And, as such, all voices count — not just his.
Had he or his president perhaps proven any of their prior claims of omniscience â€” about Osama Bin Ladenâ€™s plans five years ago, about Saddam Husseinâ€™s weapons four years ago, about Hurricane Katrinaâ€™s impact one year ago â€” we all might be able to swallow hard, and accept their â€œomniscienceâ€ as a bearable, even useful recipe, of fact, plus ego.
But, to date, this government has proved little besides its own arrogance, and its own hubris.
Mr. Rumsfeld is also personally confused, morally or intellectually, about his own standing in this matter. From Iraq to Katrina, to the entire â€œFog of Fearâ€ which continues to envelop this nation, he, Mr. Bush, Mr. Cheney, and their cronies have â€” inadvertently or intentionally â€” profited and benefited, both personally, and politically.
And yet he can stand up, in public, and question the morality and the intellect of those of us who dare ask just for the receipt for the Emporerâ€™s New Clothes?
In what country was Mr. Rumsfeld raised? As a child, of whose heroism did he read? On what side of the battle for freedom did he dream one day to fight? With what country has he confused the United States of America?
The confusion we — as its citizensâ€” must now address, is stark and forbidding.
But variations of it have faced our forefathers, when men like Nixon and McCarthy and Curtis LeMay have darkened our skies and obscured our flag. Note — with hope in your heart â€” that those earlier Americans always found their way to the light, and we can, too.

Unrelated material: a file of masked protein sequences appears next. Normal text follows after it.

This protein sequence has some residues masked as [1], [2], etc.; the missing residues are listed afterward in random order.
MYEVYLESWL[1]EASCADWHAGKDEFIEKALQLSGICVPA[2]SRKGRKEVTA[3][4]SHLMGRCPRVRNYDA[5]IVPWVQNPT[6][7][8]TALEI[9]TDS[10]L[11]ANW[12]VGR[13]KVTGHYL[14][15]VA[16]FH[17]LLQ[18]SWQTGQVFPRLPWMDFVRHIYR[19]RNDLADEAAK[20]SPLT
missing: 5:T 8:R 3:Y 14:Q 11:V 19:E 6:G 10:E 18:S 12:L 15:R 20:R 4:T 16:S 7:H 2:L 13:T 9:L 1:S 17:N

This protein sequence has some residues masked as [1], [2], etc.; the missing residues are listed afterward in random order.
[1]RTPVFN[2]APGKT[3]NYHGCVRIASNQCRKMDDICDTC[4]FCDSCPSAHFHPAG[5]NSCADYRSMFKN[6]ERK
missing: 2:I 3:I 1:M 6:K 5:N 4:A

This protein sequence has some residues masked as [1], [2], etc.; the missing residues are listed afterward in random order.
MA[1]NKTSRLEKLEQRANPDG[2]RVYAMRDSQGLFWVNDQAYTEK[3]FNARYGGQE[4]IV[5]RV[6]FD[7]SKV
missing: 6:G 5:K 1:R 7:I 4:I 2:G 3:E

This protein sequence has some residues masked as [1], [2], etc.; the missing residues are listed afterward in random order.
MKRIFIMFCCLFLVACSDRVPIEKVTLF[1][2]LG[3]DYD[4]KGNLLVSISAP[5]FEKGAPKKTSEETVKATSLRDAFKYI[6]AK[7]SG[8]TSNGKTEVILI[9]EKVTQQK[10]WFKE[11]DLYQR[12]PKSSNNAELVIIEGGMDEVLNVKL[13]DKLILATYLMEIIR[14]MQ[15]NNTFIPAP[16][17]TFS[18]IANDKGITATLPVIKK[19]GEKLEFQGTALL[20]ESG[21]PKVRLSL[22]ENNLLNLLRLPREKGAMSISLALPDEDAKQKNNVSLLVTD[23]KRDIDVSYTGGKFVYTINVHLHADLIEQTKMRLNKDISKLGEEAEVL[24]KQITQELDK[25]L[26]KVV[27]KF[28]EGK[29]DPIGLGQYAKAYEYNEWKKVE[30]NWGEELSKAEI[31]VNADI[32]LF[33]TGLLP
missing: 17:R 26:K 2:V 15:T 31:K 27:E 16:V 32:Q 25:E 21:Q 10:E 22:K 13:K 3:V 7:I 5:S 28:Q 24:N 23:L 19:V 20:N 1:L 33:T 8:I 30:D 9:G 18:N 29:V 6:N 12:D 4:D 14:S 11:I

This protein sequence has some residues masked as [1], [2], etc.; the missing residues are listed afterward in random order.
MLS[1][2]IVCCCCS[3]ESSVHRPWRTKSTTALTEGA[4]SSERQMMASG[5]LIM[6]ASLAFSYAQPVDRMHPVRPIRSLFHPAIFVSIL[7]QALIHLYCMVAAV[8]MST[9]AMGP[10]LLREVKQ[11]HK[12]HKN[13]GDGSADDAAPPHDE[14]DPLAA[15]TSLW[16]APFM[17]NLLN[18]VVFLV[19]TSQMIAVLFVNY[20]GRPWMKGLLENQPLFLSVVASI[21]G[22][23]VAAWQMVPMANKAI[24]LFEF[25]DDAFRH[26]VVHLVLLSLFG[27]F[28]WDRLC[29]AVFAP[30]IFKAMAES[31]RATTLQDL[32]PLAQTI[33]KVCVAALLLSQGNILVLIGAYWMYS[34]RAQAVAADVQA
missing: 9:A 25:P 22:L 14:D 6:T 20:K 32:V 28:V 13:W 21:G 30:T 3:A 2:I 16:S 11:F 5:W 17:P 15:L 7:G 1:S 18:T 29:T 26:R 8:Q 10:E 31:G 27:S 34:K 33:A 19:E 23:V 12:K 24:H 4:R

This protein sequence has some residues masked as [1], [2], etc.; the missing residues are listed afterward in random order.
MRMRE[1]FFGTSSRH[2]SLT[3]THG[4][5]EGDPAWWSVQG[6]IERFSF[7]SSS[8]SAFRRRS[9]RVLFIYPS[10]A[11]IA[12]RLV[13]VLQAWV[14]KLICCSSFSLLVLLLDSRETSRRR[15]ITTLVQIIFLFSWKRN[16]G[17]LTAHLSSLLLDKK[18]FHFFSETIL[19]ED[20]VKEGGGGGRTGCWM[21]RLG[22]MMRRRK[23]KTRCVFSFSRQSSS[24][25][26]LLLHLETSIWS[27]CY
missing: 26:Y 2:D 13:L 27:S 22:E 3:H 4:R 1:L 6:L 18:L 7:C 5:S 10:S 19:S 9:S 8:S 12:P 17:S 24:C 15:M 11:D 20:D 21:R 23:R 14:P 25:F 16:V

The confusion is about whether this Secretary of Defense, and this administration, are in fact now accomplishing what they claim the terrorists seek: The destruction of our freedoms, the very ones for which the same veterans Mr. Rumsfeld addressed yesterday in Salt Lake City, so valiantly fought.
And about Mr. Rumsfeldâ€™s other main assertion, that this country faces a â€œnew type of fascism.â€
As he was correct to remind us how a government that knew everything could get everything wrong, so too was he right when he said that — though probably not in the way he thought he meant it.
This country faces a new type of fascism – indeed.
Although I presumptuously use his sign-off each night, in feeble tribute, I have utterly no claim to the words of the exemplary journalist Edward R. Murrow.
But never in the trial of a thousand years of writing could I come close to matching how he phrased a warning to an earlier generation of us, at a time when other politicians thought they (and they alone) knew everything, and branded those who disagreed: â€œconfusedâ€ or â€œimmoral.â€
Thus, forgive me, for reading Murrow, in full:
â€œWe must not confuse dissent with disloyalty,â€ he said, in 1954. â€œWe must remember always that accusation is not proof, and that conviction depends upon evidence and due process of law.
â€œWe will not walk in fear, one of another. We will not be driven by fear into an age of unreason, if we dig deep in our history and our doctrine, and remember that we are not descended from fearful men, not from men who feared to write, to speak, to associate, and to defend causes that were for the moment unpopular.â€
And so good night, and good luck.